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Middle East and North Africa

Three years after the Arab Spring, the economies of the Middle East and North Africa region remain depressed.

Political turmoil in Egypt, stalemate in Tunisia and an escalation of the civil war in Syria with spillovers to neighboring Lebanon and Jordan have weakened activity in the developing oil-importing countries. Egypt’s GDP contracted by 3.2 percent (saar) in 2013Q2, and growth for the fiscal year (ending in the same quarter) amounted to 2.0 percent, down from a modest 2.3 percent in 2012.

Industrial production in the oil-importing countries contracted by 36 percent (saar) in three months through October, led mainly by sharp declines of 44 percent in Egypt. However, Purchasing Managers Index (PMI) survey crossed into positive territory in November 2013 for the first time in 13 months and stayed above in December as well, signaling an improvement in manufacturing output going forward.

Tourism arrivals to the oil-importing countries plunged dramatically because of security uncertainties in the wake of the overthrow of Morsi government in Egypt and the continuing Syrian civil war, which affected Lebanon and Jordan. Tourist arrivals dropped by 57 percent (saar) in three months through September in the oil-importing countries of the region.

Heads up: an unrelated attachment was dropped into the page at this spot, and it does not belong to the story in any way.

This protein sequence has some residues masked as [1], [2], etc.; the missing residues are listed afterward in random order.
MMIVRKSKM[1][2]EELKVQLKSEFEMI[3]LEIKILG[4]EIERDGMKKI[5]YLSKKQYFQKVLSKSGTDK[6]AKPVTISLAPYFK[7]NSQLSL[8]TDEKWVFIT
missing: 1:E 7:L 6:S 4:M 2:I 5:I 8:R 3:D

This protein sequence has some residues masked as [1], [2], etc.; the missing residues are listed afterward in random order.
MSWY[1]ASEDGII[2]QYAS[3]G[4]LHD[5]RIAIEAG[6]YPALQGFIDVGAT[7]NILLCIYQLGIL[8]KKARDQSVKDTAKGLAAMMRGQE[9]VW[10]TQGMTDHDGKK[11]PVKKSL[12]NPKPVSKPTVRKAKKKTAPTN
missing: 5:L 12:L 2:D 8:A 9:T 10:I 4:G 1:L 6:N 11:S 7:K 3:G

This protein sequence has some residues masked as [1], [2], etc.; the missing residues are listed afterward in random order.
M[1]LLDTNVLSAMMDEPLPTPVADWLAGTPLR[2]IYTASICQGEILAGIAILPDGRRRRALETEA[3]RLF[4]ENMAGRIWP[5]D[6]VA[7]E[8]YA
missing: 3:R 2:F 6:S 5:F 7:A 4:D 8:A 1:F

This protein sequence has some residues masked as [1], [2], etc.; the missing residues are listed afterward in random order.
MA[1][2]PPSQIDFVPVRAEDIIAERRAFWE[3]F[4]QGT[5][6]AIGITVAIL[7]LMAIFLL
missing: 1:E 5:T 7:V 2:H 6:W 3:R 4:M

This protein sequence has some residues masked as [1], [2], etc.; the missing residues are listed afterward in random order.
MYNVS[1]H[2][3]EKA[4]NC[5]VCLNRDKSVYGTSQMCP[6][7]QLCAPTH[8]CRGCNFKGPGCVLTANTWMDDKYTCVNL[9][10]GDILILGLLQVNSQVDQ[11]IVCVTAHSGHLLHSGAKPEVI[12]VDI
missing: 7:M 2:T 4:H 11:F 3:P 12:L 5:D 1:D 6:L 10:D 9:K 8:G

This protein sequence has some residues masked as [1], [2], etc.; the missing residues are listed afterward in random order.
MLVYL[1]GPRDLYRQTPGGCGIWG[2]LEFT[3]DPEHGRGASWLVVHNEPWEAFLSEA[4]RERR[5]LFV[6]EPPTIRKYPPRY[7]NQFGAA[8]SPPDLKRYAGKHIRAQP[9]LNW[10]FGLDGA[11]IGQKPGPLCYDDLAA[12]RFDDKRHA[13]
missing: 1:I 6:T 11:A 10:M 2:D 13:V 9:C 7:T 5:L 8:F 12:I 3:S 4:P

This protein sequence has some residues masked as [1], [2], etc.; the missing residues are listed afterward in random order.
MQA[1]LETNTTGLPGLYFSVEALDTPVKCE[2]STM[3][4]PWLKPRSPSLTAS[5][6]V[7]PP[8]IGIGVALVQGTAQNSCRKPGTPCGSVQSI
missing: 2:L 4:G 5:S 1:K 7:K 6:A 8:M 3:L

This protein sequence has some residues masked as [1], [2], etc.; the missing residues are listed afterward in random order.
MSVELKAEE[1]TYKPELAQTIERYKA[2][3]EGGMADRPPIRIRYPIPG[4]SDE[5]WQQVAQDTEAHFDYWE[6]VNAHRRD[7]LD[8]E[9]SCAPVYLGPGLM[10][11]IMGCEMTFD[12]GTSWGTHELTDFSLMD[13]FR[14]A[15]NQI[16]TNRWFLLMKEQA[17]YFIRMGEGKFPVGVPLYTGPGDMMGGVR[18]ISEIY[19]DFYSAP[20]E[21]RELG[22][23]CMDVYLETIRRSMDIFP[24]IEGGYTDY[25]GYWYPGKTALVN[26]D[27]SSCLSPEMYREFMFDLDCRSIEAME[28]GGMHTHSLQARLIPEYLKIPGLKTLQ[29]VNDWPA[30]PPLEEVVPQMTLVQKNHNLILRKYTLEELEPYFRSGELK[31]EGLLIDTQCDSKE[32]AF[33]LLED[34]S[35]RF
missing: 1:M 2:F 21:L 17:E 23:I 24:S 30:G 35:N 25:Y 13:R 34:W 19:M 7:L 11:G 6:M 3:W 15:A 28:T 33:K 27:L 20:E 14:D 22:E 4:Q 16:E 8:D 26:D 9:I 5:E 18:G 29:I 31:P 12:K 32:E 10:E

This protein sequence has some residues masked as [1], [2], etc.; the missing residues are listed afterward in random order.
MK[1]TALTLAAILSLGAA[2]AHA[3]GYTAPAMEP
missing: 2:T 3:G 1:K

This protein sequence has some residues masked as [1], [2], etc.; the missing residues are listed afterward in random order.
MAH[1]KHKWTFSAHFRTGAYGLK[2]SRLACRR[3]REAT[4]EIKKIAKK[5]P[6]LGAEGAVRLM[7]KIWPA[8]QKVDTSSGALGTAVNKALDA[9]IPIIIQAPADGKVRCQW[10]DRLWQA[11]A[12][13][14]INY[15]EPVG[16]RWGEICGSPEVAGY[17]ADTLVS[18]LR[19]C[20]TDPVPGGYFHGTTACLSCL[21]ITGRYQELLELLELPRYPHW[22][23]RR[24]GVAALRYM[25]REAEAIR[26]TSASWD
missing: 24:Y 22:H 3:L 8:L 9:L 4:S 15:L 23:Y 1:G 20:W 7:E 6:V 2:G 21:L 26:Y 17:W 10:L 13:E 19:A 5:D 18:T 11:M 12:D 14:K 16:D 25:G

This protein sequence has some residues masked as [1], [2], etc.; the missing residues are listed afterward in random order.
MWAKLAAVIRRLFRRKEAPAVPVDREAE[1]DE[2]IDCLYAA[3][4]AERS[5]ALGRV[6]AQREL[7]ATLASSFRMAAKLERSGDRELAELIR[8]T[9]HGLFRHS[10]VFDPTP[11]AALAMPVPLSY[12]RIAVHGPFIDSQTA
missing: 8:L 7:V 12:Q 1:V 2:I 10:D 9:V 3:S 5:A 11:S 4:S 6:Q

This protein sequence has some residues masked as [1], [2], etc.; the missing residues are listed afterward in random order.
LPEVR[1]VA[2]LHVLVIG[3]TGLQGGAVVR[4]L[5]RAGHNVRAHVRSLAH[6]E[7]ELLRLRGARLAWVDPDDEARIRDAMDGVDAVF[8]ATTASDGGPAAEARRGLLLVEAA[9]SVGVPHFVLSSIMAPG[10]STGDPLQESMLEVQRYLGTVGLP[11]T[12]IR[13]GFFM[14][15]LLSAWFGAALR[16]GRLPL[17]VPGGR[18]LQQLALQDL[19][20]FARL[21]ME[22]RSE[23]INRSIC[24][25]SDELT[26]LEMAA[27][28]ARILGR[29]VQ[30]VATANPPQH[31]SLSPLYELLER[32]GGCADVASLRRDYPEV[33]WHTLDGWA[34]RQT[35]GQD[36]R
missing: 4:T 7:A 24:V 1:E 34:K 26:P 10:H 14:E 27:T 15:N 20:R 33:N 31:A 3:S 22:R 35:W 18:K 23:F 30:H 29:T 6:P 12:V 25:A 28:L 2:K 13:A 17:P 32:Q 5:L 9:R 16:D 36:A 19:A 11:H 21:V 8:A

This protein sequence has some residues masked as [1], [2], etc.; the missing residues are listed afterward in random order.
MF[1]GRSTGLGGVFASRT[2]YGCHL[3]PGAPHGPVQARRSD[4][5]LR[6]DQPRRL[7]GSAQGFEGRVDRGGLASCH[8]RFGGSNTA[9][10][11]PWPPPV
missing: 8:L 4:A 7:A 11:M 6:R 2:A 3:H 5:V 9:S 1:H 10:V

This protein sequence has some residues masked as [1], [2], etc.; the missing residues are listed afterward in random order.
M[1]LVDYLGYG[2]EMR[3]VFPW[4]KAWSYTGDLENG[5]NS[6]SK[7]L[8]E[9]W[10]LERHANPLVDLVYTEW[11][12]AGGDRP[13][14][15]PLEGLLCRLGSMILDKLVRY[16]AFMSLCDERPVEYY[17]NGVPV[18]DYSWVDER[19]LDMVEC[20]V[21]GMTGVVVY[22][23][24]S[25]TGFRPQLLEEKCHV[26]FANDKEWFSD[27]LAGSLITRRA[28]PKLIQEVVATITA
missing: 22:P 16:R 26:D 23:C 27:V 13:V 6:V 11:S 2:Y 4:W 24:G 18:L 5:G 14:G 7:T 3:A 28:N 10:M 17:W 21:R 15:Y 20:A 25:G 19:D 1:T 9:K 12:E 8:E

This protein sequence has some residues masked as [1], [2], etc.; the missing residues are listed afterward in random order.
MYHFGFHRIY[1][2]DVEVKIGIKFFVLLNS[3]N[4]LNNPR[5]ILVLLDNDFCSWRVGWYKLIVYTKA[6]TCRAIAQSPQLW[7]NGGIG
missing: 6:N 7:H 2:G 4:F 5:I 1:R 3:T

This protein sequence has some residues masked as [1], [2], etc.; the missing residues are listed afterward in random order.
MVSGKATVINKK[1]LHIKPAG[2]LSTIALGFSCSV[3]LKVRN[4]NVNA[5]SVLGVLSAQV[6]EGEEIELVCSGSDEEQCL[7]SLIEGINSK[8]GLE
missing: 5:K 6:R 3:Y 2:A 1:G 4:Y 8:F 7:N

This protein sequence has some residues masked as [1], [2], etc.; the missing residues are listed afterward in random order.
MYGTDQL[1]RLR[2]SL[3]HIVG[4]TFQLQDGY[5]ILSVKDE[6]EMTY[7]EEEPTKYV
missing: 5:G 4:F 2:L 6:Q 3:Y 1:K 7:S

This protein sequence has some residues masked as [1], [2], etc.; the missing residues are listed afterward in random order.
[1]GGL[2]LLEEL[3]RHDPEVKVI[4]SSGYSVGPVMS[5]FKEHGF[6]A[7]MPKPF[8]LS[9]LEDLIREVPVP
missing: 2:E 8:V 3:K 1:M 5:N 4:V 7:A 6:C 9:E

Oil production in developing oil-exporting countries—accounting for nearly a third of the region’s oil output—has fallen over the past year by nearly 8.5 percent (year to date) in 2013, reflecting security setbacks, strikes, and infrastructure problems in Algeria, Iraq, and Libya, and international sanctions in the case of the Islamic Republic of Iran.

External imbalances have worsened across the  developing countries of the region. Current account deficits have widened in the oil-importing countries—hurt particularly by the steep decline in tourism receipts—while current account surpluses have shrunk for the oil-exporting countries as oil exports have declined.

With only a few exceptions, fiscal imbalances have worsened across the region, especially in oil-importing countries. Deterioration reflects weaker revenues due to slow growth, rising public sector spending on wages, subsidies for food and fuel in the wake of the Arab Spring and, in some cases, increased debt servicing charges.

Growth in the developing countries of the region is expected to remain weak during the forecast period.  Under the baseline scenario, marked improvement in the political uncertainty that has plagued the region is not expected. Consequently, aggregate growth for the region will slowly pick up to about 3.6 percent in 2016—but remain well below—it’s potential growth. In developing oil importing countries, consumption will be underpinned by large public outlays on wages and subsidies, while public investment will likely be constrained in the forecast period by large fiscal deficits, while growth in developing oil exporters will strengthen as the oil prices remain relatively high and infrastructure problems and security setbacks are resolved and mitigated.